Conservation groups widely supported President Donald Trump’s naming of Ryan Zinke as Department of Interior secretary, but they’re pretty much unanimous in opposing the president’s proposed 2018 budget released today.
“Trump budget walls off land and water conservation,” read the headline in a Trout Unlimited news release opposing the proposal.
Here’s how the American Bird Conservancy broke down the proposal:
- The Department of Agriculture’s budget would be cut by $4.7 billion — a 21 percent decrease from last year’s funding levels. At risk are key programs such as the Regional Conservation Partnership Program, the Conservation Reserve Program, Environmental Quality Incentives Program and the National Resource Conservation Service’s Working Lands for Wildlife. These programs provide support to farmers to conserve and restore habitats, potentially preventing the need to list species of conservation concern under the Endangered Species Act.
- The Department of the Interior would lose $1.5 billion — a 12 percent decrease. That would put at risk essential migratory bird conservation laws and programs including the Neotropical Migratory Bird Conservation Act, the Migratory Bird Joint Ventures, State Wildlife Grants, the North American Wetland Conservation Act, and the Land and Water Conservation Fund. The proposed budget’s emphasis on energy development on public lands would also put at risk progress on conserving sagebrush habitat, late-successional forests, and desert streams that are essential for the conservation of declining species such as the Southwestern Willow Flycatcher.
- The Environmental Protection Agency would be cut by $2.6 billion — a 31 percent decrease. Such a severe cut would require extreme staff reductions and threaten to undermine the agency’s ability to function effectively. To protect human health and wildlife, EPA needs additional resources, not a budget reduction. Without adequate funding, the agency will have significantly reduced capacity to protect birds and other wildlife from neonicotinoid pesticides and other harmful chemicals.
“The unwarranted cuts in the budget proposal would take the EPA and other programs back to the last century.” said Steve Moyer, vice president of government affairs for Trout Unlimited. “For members of Trout Unlimited and people like me who have directly benefitted from the water quality and natural resources improvements of the past decades, this is completely unacceptable. We will work hard to convince the Trump Administration and Congress to … reconsider many of these items, and do much better before the FY 2018 budget is finally decided in the fall.”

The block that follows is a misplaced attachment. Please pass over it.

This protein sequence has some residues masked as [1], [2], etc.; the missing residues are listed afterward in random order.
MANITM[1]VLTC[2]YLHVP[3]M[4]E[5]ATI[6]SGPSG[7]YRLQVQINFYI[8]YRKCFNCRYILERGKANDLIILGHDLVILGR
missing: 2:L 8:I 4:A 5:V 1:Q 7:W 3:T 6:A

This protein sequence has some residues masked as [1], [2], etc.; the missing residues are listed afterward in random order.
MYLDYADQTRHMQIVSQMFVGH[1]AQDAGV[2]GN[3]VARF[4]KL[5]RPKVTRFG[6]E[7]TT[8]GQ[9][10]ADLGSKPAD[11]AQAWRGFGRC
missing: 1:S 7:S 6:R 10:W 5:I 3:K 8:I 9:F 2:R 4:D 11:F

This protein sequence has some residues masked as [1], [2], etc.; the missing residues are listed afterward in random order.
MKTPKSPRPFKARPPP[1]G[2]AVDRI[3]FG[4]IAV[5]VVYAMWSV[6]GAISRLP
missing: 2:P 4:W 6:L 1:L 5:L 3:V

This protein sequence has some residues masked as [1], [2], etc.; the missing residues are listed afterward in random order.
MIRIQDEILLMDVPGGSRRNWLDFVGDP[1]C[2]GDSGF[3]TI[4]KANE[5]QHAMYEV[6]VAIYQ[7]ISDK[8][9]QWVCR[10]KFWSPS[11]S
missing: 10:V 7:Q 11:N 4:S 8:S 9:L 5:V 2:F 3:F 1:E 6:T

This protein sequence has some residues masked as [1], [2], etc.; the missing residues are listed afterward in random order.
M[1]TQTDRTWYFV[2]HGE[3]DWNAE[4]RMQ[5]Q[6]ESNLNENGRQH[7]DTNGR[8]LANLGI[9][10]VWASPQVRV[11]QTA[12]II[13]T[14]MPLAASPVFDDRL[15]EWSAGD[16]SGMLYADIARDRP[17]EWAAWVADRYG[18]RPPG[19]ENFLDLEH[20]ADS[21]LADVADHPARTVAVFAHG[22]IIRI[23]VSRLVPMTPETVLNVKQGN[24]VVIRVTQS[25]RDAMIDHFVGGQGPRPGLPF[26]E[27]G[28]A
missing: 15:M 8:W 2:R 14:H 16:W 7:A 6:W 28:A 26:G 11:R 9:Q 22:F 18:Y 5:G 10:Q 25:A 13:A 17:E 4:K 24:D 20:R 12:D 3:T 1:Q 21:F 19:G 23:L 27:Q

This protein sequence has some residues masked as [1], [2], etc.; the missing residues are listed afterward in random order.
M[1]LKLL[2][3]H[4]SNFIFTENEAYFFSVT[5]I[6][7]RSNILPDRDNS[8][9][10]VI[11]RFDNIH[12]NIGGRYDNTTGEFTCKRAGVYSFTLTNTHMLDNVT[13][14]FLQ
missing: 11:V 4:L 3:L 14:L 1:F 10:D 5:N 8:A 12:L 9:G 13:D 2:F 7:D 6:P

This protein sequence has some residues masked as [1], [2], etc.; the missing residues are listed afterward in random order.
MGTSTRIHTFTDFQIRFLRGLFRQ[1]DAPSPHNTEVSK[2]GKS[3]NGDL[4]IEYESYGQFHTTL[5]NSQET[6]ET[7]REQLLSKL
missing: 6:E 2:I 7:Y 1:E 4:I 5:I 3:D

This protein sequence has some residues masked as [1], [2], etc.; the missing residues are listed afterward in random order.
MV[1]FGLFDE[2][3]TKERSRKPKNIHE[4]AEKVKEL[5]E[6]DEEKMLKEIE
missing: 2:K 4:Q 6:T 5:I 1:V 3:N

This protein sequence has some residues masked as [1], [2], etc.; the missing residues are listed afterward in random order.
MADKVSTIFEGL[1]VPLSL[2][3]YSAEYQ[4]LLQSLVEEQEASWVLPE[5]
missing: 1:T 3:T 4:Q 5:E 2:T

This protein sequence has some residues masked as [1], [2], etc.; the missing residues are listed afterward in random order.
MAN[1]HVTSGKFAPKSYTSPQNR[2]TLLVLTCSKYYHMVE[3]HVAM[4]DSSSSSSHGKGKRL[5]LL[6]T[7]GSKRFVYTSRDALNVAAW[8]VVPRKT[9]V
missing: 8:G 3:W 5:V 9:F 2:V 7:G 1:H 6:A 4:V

The Theodore Roosevelt Conservation Partnership called the Land and Water Conservation Fund, which is funded from offshore oil and gas receipts, the single most important federal program for enhancing habitat and sportsmen’s access.
Representatives from several other groups also weighed in to criticize the budget proposal. Among them:
“Gutting the programs and agency funding that helps conserve fish and wildlife and our sporting traditions is no way to support the rural and local economies that need outdoor recreation dollars most. Ignoring the real benefits of investing in conservation will erode the foundation of hunting and fishing — public access and quality places to pursue our traditions.”
– Whit Fosburgh, president and CEO of the Theodore Roosevelt Conservation Partnership, a lead group in the coalition known as America’s Voice for Conservation, Recreation, and Preservation.
“Outdoor recreation businesses drive spending and sign paychecks in rural communities, but they certainly couldn’t thrive if public lands and waters were closed or left without active management. The places where America plays, and the products Americans use in the outdoors, wouldn’t exist without those other made-in-America jobs — those of the federal land managers, park rangers, and biologists who safeguard our lands and waters so we can enjoy them.”
– Amy Roberts, executive director of the Outdoor Industry Association.
“Lawmakers should understand that cutting the budget for America’s historic preservation programs will directly affect each state’s bottom line. Slashing federal funding for historic preservation and National Park Service operations will negatively affect heritage tourism, limit states’ abilities to protect their most important historic sites, and blunt the economic benefits of the federal historic rehabilitation tax credit, which has preserved more than 41,000 buildings, created 2.3 million jobs, and catalyzed $121 billion in community revitalization for Main Streets throughout America.”
– Adam Jones, associate director of government relations for the National Trust for Historic Preservation.
“The proposed budget released today by the president is, in a word, unacceptable. If adopted as written, this proposal not only would fundamentally diminish a wide range of programs that conserve and uphold public access to our lands and waters; it also would undermine the ability of key entities such as the Interior and Agriculture departments to do their jobs and responsibly.”
– Land Tawney, Backcountry Hunters and Anglers president and CEO.